…. was the wholloping window blind.
No wind that blew dismayed the crew nor troubled the captain’s mind.
There was absolutely no wind to worry about today but the fog was another matter altogether.
I was up pretty early this morning, got the lines off around 8:00 boat time and headed out into First Narrows. The current was running pretty good under the bridge, maybe 2 or 3 knots so it was a slow grind out. It was still dark when I cleared the bridge but up until then that hadn’t been a problem because there was enough light from the city. As soon as I got past the bridge it got real dark but I could see light starting to show in the east so I just took it slow out through English Bay. And then it happened.
The fog rolled in or maybe I ran into a fog bank, I’m not really sure. In the space of a few minutes I went from being able to see the lights of all the tankers at anchor in English Bay to my own little fog cocoon. My initial reaction was panic and terror. Fortunately that didn’t last long but its pretty alarming to know that there are all those huge boats out there moving around and not be able to see past the anchor on the bow roller.
We have used our radar a lot because we thought getting accustomed to it when we could see would prove helpful whenever the day finally arrived that we couldn’t see. That was a very good practice because it all made sense this morning. I could see all the signals from the big tankers at anchor to the south of me and I could see a big guy crossing my bow about a mile out. Then he turned and came pretty well straight at me. Of course I couldn’t actually see that – all I saw was an open lane in front of me on the screen with this large blob working slowly but steadily closer to me. We passed less than 1/4 of a mile apart but I never even saw a hint of his lights. I know he was there because of the way the radar echoes behaved but I absolutely never saw any visible sign of him.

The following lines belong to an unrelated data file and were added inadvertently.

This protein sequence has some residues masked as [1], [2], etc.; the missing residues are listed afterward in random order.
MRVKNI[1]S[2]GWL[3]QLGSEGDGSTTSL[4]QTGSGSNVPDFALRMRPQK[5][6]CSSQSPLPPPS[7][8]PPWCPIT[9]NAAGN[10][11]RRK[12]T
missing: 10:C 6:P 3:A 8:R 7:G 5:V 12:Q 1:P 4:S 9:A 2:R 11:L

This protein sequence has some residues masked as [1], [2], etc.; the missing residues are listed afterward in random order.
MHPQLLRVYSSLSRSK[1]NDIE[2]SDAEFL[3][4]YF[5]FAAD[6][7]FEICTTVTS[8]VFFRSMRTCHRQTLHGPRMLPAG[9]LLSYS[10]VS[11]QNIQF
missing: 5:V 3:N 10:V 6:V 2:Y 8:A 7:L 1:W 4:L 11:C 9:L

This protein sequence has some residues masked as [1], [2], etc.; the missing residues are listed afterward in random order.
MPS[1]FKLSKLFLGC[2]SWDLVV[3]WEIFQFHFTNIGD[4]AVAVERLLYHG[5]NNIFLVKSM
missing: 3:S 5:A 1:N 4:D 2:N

I’ve got another tool that I used to good effect this morning too. Bruce told me about an Android app that gives me access to the AIS system. AIS is a VHF (radio) system for transmitting ship information, including GPS position and heading from ship to ship. The commercial guys are required to have it; us recreational guys can have it at our option. We really need to get it for this area that we like to boat in. If we were in areas where there weren’t too many boats it wouldn’t be a big deal but in high traffic areas it is invaluable. After I passed the big tanker in English Bay I really didn’t have anyone else to contend with until I got out of the fog but nonetheless it was great to have a backup to confirm what I thought the radar was telling me.
Reading a radar is not like looking at a video game. In any situation you can create or disappear signals by how you set the gain and sea clutter controls. At some resolutions you will get a fleeting signal off gulls. Low flying airplanes always give a signal. The problem is you can’t tell if that signal is on the water directly in front of you or 1500 feet up in the air.
I did use the AIS app again to good effect as I was approaching Active Pass. There’s a sharp dogleg at each end of the Pass so you can’t see what is happening in the Pass until you are in it. With the AIS app though I could “see” ahead and I knew that one of the big BC ferries was approaching from the south side so I called her on the radio and we negotiated how we were going to meet before either of us could see the other one. In that situation my app was very helpful to me but provided the ferry no information about my presence. However if we had active AIS transmitting from the boat he would have been able to see me coming in the same way that I could see his approach.